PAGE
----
traumatic themes in a patients life.
The DSM-5 criteria for DID refer to recurrent
gaps in the recall of everyday events, important per-
sonal information and/or traumatic events that are
inconsistent with ordinary forgetting. Amnesia for
traumatic events, whether complete or partial, is,
however, recognised as a common feature of PTSD
in both the ICD-10 and DSM-5 classications
(World Health Organization 1993; American
Psychiatric Association 2013). Historically, such
CLINICAL
REFLECTION
Simon Wilkinson, BA(Oxon),
MBBS, MRCPsych, is a consultant
child and adolescent psychiatrist at
Great Ormond Street Hospital,
London, UK. He is head of the
Parenting and Child Team at the
hospital, which carries out expert
witness work for the family courts
and assessments and treatment of
children who have experienced abuse
and neglect. He has published in the
area of complex post-traumatic stress
disorder. Margaret DeJong, BA,
MDCM, FRCPsych(Can), FRCPsych
(UK), is an honorary consultant child
and adolescent psychiatrist at Great
Ormond Street Hospital, London. She
was head of the Parenting and Child
Team at the hospital for 12 years and
was involved for many years in
multidisciplinary expert witness work
in complex child protection cases.
She developed specialist expertise in
the field of maltreatment and pub-
lished in this area.
Correspondence: Dr Simon
Wilkinson.
Email: simon.wilkinson@gosh.nhs.uk
First received 20 Mar 2020
Final revision 2 Apr 2020
Accepted 14 May 2020
Copyright and usage
© The Authors 2020
BJPsych Advances (2020), page 1 of 3 doi: 10.1192/bja.2020.35
1
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amnesia has been seen as a defence mechanism, but
more recent work on PTSD has looked at memory
dysfunction, one observation being that affected
people simultaneously experience excessive involun-
tary remembering (such as ashbacks) and impaired
intentional recollection (Brewin 2007). This picture
will, of course, be further complicated when trau-
matic events occur at a preverbal stage or an age
when autobiographical memories are not yet as reli-
ably encoded and stored.
Evidence showing a high level of comorbidity
between borderline personality disorder and DID
(Dorahy 2014) should therefore be thought about
in the light of which symptoms in the former (feel-
ings of emptiness, disturbances in self-image) may
consist of dissociative elements. The DSM-5 recog-
nises this in its reference to severe dissociative symp-
toms as a possible feature. In what can become a
polarised debate about the presence or absence of
a disorder, we are keen therefore to keep an open
mind about how dissociation may manifest trans-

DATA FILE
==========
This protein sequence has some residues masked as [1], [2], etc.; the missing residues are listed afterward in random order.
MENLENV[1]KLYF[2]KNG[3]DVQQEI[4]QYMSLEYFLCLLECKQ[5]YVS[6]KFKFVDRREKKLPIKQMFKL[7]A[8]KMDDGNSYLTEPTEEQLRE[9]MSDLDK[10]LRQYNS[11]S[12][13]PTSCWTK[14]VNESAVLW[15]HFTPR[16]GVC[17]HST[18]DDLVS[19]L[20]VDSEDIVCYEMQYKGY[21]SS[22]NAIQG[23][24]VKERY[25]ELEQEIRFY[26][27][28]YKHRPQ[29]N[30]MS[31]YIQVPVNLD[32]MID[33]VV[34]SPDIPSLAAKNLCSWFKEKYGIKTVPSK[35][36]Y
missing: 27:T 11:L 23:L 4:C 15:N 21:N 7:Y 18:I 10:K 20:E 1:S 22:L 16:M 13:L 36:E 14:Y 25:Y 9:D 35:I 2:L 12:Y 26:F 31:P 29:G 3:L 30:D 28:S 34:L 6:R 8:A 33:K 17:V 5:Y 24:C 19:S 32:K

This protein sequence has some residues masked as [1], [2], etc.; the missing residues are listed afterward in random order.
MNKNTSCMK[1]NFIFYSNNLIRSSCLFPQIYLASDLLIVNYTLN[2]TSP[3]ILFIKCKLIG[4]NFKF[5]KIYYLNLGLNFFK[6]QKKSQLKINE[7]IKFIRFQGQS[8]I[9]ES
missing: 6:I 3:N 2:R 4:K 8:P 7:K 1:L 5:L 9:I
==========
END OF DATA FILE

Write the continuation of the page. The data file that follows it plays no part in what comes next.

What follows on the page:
diagnostically and with a spectrum of severity.
The association between early-life trauma
and dissociation
The research which informed the adoption of a
dissociative subtype of PTSD in DSM-5 showed
that dissociation predicted higher PTSD severity
and levels of comorbid psychiatric disorders (van
Huijstee 2018). Those with the dissociative
subtype were more likely to have a history of
early-life trauma; why might this be the case? This
question has attracted a number of hypotheses.
First, given that dissociation is more common in
childhood, could traumatised children be more
vulnerable to a deviation in developmental
trajectory that leads to more persistent dissociative
experiences? Second, does attachment play a role
in a stress diathesis model (discussed further
below)? Third, is it simply due to the fact that
early-life trauma is highly correlated with
increased chronicity and severity (Dorahy 2015).
We are also prompted to reect that children are
usually helpless in the face of maltreatment,
meaning that dissociation may offer some relief
from experiences that are otherwise inescapable.
The evidence has tended to suggest that, although
trauma exposure increases risk, there are other
factors at play, and some people will experience dis-
sociation without such exposure (Briere 2006).
Several longitudinal studies have shown family
environmental factors contributing to the develop-
ment of dissociative symptoms independently of,
and more signicantly than, trauma exposure;
these include parental dissociative symptoms and
maternal unavailability (Ogawa 1997) and lack of
involvement and contradictory, role-reversed or dis-
oriented parental responses (Dutra 2005).
The potential role of attachment style
A replicated nding in these studies and others
(Carlson 1998) is that disorganised attachment
styles in infancy predicted dissociative symptoms
in adolescence and young adulthood. Children with
a disorganised attachment will show contradictory
behaviours (both proximity-seeking and avoidant)
towards caregivers presumed to be experienced
as either frightening or frightened (Main 1990) and
producing a paralysing motivational conict for
the child. Disorganised attachment behaviour is
often marked by moments of freezing, dazing or
trance-like states that bear a phenotypic resem-
blance to dissociation. This inability to develop
strategies for comfort and protection, with a failure